Crystal Zevon, a videographer, is deeply involved with Defenders of the Black Hills efforts to ban uranium mining and has spent several weeks at Standing Rock, supporting the Water Protectors in their struggle against the Dakota Access pipeline project. Here is her interview.
What atmosphere did you find at Standing Rock?
I was at Standing Rock twice. The first time was in October and November, before it got very cold. From the minute we entered the Oceti Sakowin Camp (the main camp, now called All Nations Camp), we were welcomed. People were very helpful, letting us know where the kitchens were, were donation tents were (both to leave the donations we brought and where we would find things if we had need), were the main sacred fire was always lit and where prayers, ceremony and information were given out on a regular basis. Having lived in a tent in Washington D.C. for 4 months during the Occupy movement, the atmosphere felt familiar, and yet there was something quite different. I quickly realized that because the camps at Standing Rock have a strong spiritual foundation, things ran more smoothly. People had patience. There were smiles, and helpful attitudes throughout. When Indigenous customs were unfamiliar, there was always someone nearby to explain.
The day my friends and I arrived at the camp, some 500 interfaith leaders also arrived. The sense of solidarity and desire to embrace all faiths was apparent. We participated in several interfaith ‘actions’, all of which were peaceful and prayerful. There was even a forgiveness walk where we walked from a park in Bismarck to the sheriff’s office and shook hands with and even hugged the police officers offering forgiveness for the harsh treatment many had received by the police, and apologies for any transgressions on the part of the Water Protectors.
My second visit was in December when the veterans arrived. It was brutally cold and the camps were overrun with tens of thousands of people wanting to help. Again, everyone was welcomed and treated well and with respect, but there was also a tension because there were too many people to orient to the ways of the Lakota right away. The veterans who were not staying at camp were not well organized and it did create a different atmosphere. That said, the prayer and ceremony outweighed any and all negativity. I was at the sacred fire when Chairman Dave Archambault announced that the US Army Corps of Engineers had denied the easement. There was a sense of tremendous relief and celebration. However, the very next day, the company that owns the Dakota Access Pipeline, Energy Transfer Partners, filed to be able to continue drilling, and it was clear that the Water Protectors’ job is not done.
What prompted you to support the fight of the natives against the pipeline?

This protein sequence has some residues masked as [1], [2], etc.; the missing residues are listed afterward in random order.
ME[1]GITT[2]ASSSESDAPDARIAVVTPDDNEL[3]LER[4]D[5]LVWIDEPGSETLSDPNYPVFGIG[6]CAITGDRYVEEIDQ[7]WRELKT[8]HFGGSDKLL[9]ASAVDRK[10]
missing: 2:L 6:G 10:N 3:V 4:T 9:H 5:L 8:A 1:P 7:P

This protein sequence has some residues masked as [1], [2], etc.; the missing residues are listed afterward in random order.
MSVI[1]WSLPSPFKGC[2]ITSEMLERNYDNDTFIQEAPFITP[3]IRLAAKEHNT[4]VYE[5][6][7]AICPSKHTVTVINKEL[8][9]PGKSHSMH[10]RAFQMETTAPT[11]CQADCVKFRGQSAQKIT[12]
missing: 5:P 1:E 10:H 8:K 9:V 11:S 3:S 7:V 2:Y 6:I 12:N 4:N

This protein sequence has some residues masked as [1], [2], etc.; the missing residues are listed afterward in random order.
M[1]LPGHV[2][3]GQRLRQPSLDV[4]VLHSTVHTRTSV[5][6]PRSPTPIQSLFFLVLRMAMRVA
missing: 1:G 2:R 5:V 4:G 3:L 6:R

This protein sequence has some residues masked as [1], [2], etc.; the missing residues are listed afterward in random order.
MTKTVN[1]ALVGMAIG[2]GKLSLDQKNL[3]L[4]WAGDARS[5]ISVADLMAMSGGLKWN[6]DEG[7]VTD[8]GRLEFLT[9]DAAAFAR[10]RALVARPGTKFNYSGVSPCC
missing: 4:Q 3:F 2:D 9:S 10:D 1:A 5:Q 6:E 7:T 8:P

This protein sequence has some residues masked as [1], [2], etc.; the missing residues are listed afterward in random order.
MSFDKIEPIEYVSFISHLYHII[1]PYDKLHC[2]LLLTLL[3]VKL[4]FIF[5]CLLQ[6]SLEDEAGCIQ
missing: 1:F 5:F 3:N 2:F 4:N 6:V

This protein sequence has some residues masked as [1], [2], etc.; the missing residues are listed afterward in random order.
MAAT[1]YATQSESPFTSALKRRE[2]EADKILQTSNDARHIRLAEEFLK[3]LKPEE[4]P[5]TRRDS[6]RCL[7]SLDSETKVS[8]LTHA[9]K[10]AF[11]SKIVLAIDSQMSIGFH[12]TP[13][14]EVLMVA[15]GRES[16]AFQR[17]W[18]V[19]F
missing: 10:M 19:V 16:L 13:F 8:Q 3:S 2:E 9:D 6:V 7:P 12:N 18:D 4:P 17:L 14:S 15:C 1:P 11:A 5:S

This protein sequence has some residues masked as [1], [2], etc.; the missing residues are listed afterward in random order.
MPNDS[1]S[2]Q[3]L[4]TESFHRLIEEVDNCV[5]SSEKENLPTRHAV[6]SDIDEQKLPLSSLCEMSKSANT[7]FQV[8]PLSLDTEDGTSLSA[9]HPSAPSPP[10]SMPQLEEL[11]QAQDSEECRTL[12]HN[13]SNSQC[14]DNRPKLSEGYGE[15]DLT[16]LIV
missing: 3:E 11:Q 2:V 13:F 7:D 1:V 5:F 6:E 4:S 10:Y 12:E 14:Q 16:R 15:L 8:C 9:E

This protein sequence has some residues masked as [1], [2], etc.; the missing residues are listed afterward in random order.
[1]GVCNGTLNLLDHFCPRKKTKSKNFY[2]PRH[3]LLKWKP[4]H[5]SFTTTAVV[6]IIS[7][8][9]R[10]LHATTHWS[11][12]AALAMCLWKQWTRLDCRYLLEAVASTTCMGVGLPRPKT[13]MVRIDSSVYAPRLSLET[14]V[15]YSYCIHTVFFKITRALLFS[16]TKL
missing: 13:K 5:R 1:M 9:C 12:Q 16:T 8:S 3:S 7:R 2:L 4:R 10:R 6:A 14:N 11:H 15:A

I think the question should read ‘what prompted me to support the Water Protectors in their struggle to maintain clean water for all, save sacred sites and burial grounds from desecration, and reclaim treaty territory?’ I have been working with Indigenous people for some years now. Together, we created an organization called Clean Up the Mines (www.cleanupthemines.org) and have a bill ready to go to Congress to clean up the 15,000 abandoned uranium mines in the United States. One of the women we work with, Charmaine White Face, is Oglala Lakota Sioux, and another, Klee Benally, is Navajo. Through them, I have learned a great deal about Indigenous culture and I have come to believe that the solutions to the problems of climate change, pollution, etc. could be solved if we would only listen to Native wisdom, change the way we live to heal the earth rather than to continue to hard her. I was particularly drawn to go to Standing Rock because something historic was happening. People came from all around the world. Tribes who were former enemies were coming together. From the moment I arrived, I was changed. The feeling of prayer was strong… the sense that together we could begin to heal the earth felt palpable.
Is there any situation during your stay that particularly struck you?
My favorite moment was after an action where about 700 of us went to a parking lot where the DAPL security and workers park to pray… the Indigenous and people of color formed a circle and had a medicine wheel ceremony. All the white allies formed an outer circle to protect the prayer circle. The police came and hemmed us in on all sides, but they did not move against us. The next day, we had a debrief and a Lakota man stood and said, “I have been here from the beginning, for many months now. Until yesterday, we have never finished a prayer ceremony. The police have always attacked. So, to you white people who stood between us and the police, you are no longer our allies. You are our relations. You are our brothers and sister.” I was deeply moved, and the sense of relationship has remained strong with me.
What is in your opinion the value given to nonviolence in this fight?
I believe what has given strength and credibility to this movement is the commitment to prayer and non-violence. The police continue to say there is violence on the part of the Water Protectors. In almost a month and 2 stays at the camps, I never saw an incidence of violence. Violence only creates more violence. Love wins.
How do you see the future of this fight, now that Trump has announced his support to the pipeline project?
I do not think the nature of the fight on the part of the Water Protectors will change greatly. They are committed. This is about saving the earth for future generations. My fear is knowing that the Lakota will remain to the death. Sadly, I do not put it past Trump, or the Morton County Sheriffs, to kill people. Everything is going to be harder with Trump, but I know those of us who love this earth must join hands and continue to protect her with every fiber of our being.